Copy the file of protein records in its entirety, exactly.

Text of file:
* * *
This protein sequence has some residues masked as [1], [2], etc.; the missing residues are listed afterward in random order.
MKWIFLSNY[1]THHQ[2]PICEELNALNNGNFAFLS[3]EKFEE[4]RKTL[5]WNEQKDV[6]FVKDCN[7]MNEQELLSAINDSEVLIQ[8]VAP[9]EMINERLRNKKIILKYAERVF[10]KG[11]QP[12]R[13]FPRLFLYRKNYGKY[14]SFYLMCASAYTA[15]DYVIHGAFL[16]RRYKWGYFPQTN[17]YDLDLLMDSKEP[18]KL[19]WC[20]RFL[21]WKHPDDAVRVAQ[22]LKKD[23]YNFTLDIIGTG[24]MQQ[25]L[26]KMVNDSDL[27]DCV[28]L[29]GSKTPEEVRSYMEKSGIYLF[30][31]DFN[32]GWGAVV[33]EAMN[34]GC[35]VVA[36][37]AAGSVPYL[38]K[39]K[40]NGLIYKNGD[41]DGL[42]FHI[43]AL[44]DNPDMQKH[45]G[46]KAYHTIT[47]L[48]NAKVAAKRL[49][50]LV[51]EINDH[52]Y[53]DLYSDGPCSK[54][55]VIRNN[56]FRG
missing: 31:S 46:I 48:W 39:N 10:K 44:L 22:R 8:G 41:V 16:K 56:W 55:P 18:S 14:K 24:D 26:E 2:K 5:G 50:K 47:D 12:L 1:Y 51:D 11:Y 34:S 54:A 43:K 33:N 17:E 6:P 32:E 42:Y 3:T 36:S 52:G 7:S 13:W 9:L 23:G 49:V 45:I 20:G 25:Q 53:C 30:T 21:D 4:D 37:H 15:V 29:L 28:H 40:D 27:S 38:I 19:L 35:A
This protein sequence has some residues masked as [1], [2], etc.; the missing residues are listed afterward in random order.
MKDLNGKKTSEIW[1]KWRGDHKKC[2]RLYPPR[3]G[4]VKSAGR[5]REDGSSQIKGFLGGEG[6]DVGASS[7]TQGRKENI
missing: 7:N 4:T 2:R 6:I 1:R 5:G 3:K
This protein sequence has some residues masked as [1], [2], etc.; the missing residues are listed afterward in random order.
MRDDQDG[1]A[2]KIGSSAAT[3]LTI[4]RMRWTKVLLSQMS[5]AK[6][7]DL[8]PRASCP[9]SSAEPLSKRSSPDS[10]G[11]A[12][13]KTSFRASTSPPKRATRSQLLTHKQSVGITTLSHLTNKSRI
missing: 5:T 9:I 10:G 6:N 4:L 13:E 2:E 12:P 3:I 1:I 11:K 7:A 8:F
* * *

This protein sequence has some residues masked as [1], [2], etc.; the missing residues are listed afterward in random order.
MKWIFLSNY[1]THHQ[2]PICEELNALNNGNFAFLS[3]EKFEE[4]RKTL[5]WNEQKDV[6]FVKDCN[7]MNEQELLSAINDSEVLIQ[8]VAP[9]EMINERLRNKKIILKYAERVF[10]KG[11]QP[12]R[13]FPRLFLYRKNYGKY[14]SFYLMCASAYTA[15]DYVIHGAFL[16]RRYKWGYFPQTN[17]YDLDLLMDSKEP[18]KL[19]WC[20]RFL[21]WKHPDDAVRVAQ[22]LKKD[23]YNFTLDIIGTG[24]MQQ[25]L[26]KMVNDSDL[27]DCV[28]L[29]GSKTPEEVRSYMEKSGIYLF[30][31]DFN[32]GWGAVV[33]EAMN[34]GC[35]VVA[36][37]AAGSVPYL[38]K[39]K[40]NGLIYKNGD[41]DGL[42]FHI[43]AL[44]DNPDMQKH[45]G[46]KAYHTIT[47]L[48]NAKVAAKRL[49][50]LV[51]EINDH[52]Y[53]DLYSDGPCSK[54][55]VIRNN[56]FRG
missing: 31:S 46:I 48:W 39:N 10:K 44:L 22:R 8:G 41:V 16:K 56:W 55:P 18:S 14:K 24:D 26:E 2:K 5:G 50:K 47:D 12:L 1:Y 51:D 11:Y 34:S 54:A 43:K 33:N 17:E 6:P 32:E 42:Y 3:T 36:S 52:G 7:S 13:W 9:L 23:G 49:V 45:I 20:G 25:Q 53:C 30:T 21:D 4:D 37:H 15:V 29:L 28:H 40:D 27:S 38:I 19:L 35:A
This protein sequence has some residues masked as [1], [2], etc.; the missing residues are listed afterward in random order.
MKDLNGKKTSEIW[1]KWRGDHKKC[2]RLYPPR[3]G[4]VKSAGR[5]REDGSSQIKGFLGGEG[6]DVGASS[7]TQGRKENI
missing: 7:N 4:T 2:R 6:I 1:R 5:G 3:K
This protein sequence has some residues masked as [1], [2], etc.; the missing residues are listed afterward in random order.
MRDDQDG[1]A[2]KIGSSAAT[3]LTI[4]RMRWTKVLLSQMS[5]AK[6][7]DL[8]PRASCP[9]SSAEPLSKRSSPDS[10]G[11]A[12][13]KTSFRASTSPPKRATRSQLLTHKQSVGITTLSHLTNKSRI
missing: 5:T 9:I 10:G 6:N 4:L 13:E 2:E 12:P 3:I 1:I 11:K 7:A 8:F